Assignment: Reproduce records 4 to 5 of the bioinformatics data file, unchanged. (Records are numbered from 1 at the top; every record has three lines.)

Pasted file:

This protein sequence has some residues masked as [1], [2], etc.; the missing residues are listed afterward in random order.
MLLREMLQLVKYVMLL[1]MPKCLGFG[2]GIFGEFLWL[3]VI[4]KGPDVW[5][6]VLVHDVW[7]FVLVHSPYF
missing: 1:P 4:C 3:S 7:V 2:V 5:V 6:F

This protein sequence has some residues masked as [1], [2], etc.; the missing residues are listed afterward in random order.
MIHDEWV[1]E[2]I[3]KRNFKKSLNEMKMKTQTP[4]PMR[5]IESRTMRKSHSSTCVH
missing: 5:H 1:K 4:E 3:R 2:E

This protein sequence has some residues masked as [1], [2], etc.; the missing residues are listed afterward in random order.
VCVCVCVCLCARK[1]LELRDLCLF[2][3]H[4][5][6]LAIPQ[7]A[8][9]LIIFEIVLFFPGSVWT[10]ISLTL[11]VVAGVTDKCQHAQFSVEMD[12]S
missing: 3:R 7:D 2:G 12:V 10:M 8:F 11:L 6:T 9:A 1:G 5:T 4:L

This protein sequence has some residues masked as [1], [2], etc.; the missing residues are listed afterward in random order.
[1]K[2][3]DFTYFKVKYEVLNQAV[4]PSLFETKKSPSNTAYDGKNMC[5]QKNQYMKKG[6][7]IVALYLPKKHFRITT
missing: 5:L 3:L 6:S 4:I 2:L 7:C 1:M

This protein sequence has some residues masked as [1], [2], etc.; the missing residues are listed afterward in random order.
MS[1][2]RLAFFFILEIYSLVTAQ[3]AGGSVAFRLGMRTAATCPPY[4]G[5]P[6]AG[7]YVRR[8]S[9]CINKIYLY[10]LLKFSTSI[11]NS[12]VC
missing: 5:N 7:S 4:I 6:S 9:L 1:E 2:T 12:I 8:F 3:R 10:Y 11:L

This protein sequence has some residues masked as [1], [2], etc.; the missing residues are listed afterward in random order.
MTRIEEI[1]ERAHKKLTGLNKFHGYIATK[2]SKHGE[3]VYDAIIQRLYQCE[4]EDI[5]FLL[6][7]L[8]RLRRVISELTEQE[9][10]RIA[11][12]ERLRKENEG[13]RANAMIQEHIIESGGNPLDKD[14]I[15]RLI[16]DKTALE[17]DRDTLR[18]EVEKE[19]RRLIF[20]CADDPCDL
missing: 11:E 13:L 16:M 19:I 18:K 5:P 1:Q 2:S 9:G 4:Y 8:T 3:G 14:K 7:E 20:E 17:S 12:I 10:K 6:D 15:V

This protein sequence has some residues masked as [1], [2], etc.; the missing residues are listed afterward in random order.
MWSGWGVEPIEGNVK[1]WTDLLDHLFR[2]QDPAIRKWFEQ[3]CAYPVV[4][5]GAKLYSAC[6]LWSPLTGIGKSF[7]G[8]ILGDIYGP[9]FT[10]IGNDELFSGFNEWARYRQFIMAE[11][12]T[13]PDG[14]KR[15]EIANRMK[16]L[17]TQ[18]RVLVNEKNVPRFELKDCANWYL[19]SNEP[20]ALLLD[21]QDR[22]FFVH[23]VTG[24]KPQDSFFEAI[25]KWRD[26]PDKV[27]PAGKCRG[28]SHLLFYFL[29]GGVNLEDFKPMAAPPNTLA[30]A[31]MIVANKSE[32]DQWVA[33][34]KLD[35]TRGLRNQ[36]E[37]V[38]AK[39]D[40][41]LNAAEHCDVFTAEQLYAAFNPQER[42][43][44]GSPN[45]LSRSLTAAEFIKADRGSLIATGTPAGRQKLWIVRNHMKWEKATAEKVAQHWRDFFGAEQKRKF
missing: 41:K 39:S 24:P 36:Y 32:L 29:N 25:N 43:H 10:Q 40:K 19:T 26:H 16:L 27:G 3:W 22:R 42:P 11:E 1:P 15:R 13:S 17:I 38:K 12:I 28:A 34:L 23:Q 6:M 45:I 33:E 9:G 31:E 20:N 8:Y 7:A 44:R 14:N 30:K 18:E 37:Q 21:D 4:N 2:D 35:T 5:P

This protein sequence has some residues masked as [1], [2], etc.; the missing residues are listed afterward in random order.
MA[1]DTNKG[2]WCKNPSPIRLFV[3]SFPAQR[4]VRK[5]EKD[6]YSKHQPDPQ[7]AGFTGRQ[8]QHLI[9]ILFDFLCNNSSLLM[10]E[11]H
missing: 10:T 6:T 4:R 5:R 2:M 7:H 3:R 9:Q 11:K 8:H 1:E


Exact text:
This protein sequence has some residues masked as [1], [2], etc.; the missing residues are listed afterward in random order.
[1]K[2][3]DFTYFKVKYEVLNQAV[4]PSLFETKKSPSNTAYDGKNMC[5]QKNQYMKKG[6][7]IVALYLPKKHFRITT
missing: 5:L 3:L 6:S 4:I 2:L 7:C 1:M

This protein sequence has some residues masked as [1], [2], etc.; the missing residues are listed afterward in random order.
MS[1][2]RLAFFFILEIYSLVTAQ[3]AGGSVAFRLGMRTAATCPPY[4]G[5]P[6]AG[7]YVRR[8]S[9]CINKIYLY[10]LLKFSTSI[11]NS[12]VC
missing: 5:N 7:S 4:I 6:S 9:L 1:E 2:T 12:I 8:F 3:R 10:Y 11:L